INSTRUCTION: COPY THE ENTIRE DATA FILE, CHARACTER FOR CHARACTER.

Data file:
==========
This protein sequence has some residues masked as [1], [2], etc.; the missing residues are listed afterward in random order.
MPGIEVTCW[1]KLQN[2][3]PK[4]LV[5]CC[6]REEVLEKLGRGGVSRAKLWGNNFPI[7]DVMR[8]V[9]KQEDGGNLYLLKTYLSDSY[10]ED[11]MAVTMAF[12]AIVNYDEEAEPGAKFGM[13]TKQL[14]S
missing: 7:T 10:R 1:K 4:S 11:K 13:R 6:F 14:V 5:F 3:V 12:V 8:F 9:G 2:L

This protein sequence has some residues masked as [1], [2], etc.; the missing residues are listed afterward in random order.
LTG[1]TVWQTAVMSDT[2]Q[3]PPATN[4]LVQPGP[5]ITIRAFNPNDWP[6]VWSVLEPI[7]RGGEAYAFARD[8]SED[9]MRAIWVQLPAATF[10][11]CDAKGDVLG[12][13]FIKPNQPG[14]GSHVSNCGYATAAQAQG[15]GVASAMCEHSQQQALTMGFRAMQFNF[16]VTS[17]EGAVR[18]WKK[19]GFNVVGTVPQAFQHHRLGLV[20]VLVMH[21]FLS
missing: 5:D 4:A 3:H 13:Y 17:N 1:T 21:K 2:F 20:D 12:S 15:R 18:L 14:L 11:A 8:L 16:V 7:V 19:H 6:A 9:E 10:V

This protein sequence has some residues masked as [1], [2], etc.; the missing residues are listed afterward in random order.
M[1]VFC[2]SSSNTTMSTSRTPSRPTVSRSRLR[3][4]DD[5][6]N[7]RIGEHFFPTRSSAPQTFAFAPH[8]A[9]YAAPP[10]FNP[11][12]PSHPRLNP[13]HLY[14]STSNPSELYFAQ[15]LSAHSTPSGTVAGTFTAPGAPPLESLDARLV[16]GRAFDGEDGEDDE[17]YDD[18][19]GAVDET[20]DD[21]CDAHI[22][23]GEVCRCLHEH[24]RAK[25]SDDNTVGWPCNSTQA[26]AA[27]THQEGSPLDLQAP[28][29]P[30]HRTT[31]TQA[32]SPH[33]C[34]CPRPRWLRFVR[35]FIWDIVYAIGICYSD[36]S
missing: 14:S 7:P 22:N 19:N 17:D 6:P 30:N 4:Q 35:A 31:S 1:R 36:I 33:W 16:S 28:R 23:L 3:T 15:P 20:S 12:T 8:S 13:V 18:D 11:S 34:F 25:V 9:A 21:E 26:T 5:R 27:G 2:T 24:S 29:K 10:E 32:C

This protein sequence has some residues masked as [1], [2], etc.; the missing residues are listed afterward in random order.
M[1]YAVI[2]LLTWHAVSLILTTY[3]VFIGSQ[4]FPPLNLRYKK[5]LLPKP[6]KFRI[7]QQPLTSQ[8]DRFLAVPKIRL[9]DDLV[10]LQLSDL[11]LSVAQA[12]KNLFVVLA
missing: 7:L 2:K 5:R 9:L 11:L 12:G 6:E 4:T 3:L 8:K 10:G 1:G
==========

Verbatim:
This protein sequence has some residues masked as [1], [2], etc.; the missing residues are listed afterward in random order.
MPGIEVTCW[1]KLQN[2][3]PK[4]LV[5]CC[6]REEVLEKLGRGGVSRAKLWGNNFPI[7]DVMR[8]V[9]KQEDGGNLYLLKTYLSDSY[10]ED[11]MAVTMAF[12]AIVNYDEEAEPGAKFGM[13]TKQL[14]S
missing: 7:T 10:R 1:K 4:S 11:K 13:R 6:F 14:V 5:F 3:V 12:V 8:F 9:G 2:L

This protein sequence has some residues masked as [1], [2], etc.; the missing residues are listed afterward in random order.
LTG[1]TVWQTAVMSDT[2]Q[3]PPATN[4]LVQPGP[5]ITIRAFNPNDWP[6]VWSVLEPI[7]RGGEAYAFARD[8]SED[9]MRAIWVQLPAATF[10][11]CDAKGDVLG[12][13]FIKPNQPG[14]GSHVSNCGYATAAQAQG[15]GVASAMCEHSQQQALTMGFRAMQFNF[16]VTS[17]EGAVR[18]WKK[19]GFNVVGTVPQAFQHHRLGLV[20]VLVMH[21]FLS
missing: 5:D 4:A 3:H 13:Y 17:N 1:T 21:K 2:F 20:D 12:S 15:R 18:L 14:L 11:A 8:L 16:V 7:V 19:H 6:A 9:E 10:V

This protein sequence has some residues masked as [1], [2], etc.; the missing residues are listed afterward in random order.
M[1]VFC[2]SSSNTTMSTSRTPSRPTVSRSRLR[3][4]DD[5][6]N[7]RIGEHFFPTRSSAPQTFAFAPH[8]A[9]YAAPP[10]FNP[11][12]PSHPRLNP[13]HLY[14]STSNPSELYFAQ[15]LSAHSTPSGTVAGTFTAPGAPPLESLDARLV[16]GRAFDGEDGEDDE[17]YDD[18][19]GAVDET[20]DD[21]CDAHI[22][23]GEVCRCLHEH[24]RAK[25]SDDNTVGWPCNSTQA[26]AA[27]THQEGSPLDLQAP[28][29]P[30]HRTT[31]TQA[32]SPH[33]C[34]CPRPRWLRFVR[35]FIWDIVYAIGICYSD[36]S
missing: 14:S 7:P 22:N 19:N 17:D 6:P 30:N 4:Q 35:A 31:S 1:R 36:I 33:W 16:S 28:R 23:L 3:T 15:P 20:S 12:T 8:S 13:V 18:D 11:S 34:F 25:V 9:A 21:E 26:T 5:R 27:G 2:T 24:S 29:K 10:E 32:C

This protein sequence has some residues masked as [1], [2], etc.; the missing residues are listed afterward in random order.
M[1]YAVI[2]LLTWHAVSLILTTY[3]VFIGSQ[4]FPPLNLRYKK[5]LLPKP[6]KFRI[7]QQPLTSQ[8]DRFLAVPKIRL[9]DDLV[10]LQLSDL[11]LSVAQA[12]KNLFVVLA
missing: 7:L 2:K 5:R 9:L 11:L 12:G 6:E 4:T 3:L 8:K 10:G 1:G